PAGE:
What’s the USP?
It’s an improved version of the most widely used general-purpose colour measurement and profiling package.
How easy is it to use?
The read unit has one-button operation, though manual reading using the guide ruler takes a bit of practise to get the right speed. Calibration using the white reference tile in the reader’s base plate is also easy, and cleaning is simplified.
Creating profiles using X-Rite’s software is very simple with a ‘wizard’ option for beginners. Some knowledge of what the modes mean is useful, especially when dealing with optical brighteners.
What training and support is offered?
“X-Rite has extensive online training and support available,” says Kebley. “We also have live application experts that can be reached online or via our tech support phone numbers.”
What does it cost?
The most relevant packages for printers are i1Publish Pro 3 at £1,999 and i1Publish Pro 3 Plus, at £2,400. The i1iO3 motorised table costs an extra £2,500.
What’s the availability?
X-Rite builds the systems in Switzerland and says both are fully available through dealers.
Illumination Full spectrum LED incl UV, D50
Aperture 4 mm (i1Pro 3), 8mm (i1Pro 3 Plus)
Illumination spot size 12mm
Calibration Manual using white tile in base
Reading condition modes 1. M0 (UV included) ISO 13655:2017; 2. M1 (D50) ISO 13655:2017; 3. M2 (UV excluded Filter) ISO 13655:2017; 4. M3 (Polarisation) ISO 13655:2017
Spectral reporting 380-730nm in 10nm steps
Interface USB 1.1
Software X-Rite i1Profile for Mac or Windows
Output profile Support ICC version 2, version 4.3, iccMax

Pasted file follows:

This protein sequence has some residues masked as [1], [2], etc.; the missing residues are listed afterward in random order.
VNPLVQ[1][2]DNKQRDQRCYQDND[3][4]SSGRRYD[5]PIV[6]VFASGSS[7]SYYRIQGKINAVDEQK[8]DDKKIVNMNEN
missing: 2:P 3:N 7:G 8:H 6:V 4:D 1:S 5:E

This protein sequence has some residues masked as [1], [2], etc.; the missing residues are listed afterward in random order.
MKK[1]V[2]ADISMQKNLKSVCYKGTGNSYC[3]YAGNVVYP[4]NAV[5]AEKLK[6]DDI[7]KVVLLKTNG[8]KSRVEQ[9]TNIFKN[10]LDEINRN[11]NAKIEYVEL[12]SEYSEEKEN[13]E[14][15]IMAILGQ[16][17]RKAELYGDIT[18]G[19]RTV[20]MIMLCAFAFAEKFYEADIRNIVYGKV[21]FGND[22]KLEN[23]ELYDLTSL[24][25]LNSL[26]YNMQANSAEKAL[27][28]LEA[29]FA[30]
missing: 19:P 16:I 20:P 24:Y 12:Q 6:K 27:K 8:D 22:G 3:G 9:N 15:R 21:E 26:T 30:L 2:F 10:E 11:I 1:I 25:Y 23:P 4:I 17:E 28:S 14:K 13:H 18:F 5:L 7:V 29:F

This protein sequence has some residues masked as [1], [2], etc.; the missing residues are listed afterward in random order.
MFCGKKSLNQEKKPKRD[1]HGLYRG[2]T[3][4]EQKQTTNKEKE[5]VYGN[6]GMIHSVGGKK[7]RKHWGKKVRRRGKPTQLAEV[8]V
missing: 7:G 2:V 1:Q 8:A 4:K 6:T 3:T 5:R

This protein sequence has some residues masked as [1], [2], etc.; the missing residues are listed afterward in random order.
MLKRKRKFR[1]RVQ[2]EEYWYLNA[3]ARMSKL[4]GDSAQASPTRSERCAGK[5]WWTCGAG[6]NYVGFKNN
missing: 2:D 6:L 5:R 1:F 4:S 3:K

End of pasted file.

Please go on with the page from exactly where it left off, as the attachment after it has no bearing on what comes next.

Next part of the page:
Supplied accessories Polarisation filter head, ambient light head, calibration base, white backer board (i1Publish Pro 3); larger board with magnetic strips (i1Publish Pro 3 Plus), aluminium guide ruler with solvent ink resistance, monitor attachment, projector attachment
Price £1,999 (i1Publish Pro 3), £2,400 (i1Publish Pro 3 Plus), £2,500 (i1iO3)
Contact X-Rite 01625 871100 xrite.com
Barbieri Spectro LFP qb
Italian manufacturer Barbieri has been the main alternative to X-Rite for large-format printing in the past decade. Its Spectro LFP qb is a motorised table with a detachable sensor head that has a rechargeable battery and WiFi or USB. A textile edition with a modified sample table and air blower to keep fibres from the optics was introduced last year. It’s fast but costs double the price of an 1iPublish Pro 3 Plus with i1iO3 automation though, so may suit profile-making services more than print firms.
Illumination Reflection Three-point circumferential, seven LED; Transmission: diffuse, six LED
Apertures Switchable 2, 4, 8mm (transmission of reflectance)
Calibration Internal white tile
Reading condition modes M1 (method a), M0, M2 (UVcut), M3 (reflection only, with optional polarisation filter)
Spectral reporting 380 to 750nm in 10nm steps
Media platform Max measuring area: 305x230mm
Max media thickness 20mm
Measuring speed Typical LFP chart with approx 600 patches: 2 minutes
Interface Ethernet, USB 2.0, WiFi
Software Barbieri profile maker for Mac or Windows
Price Around €10,000 (about £9,000)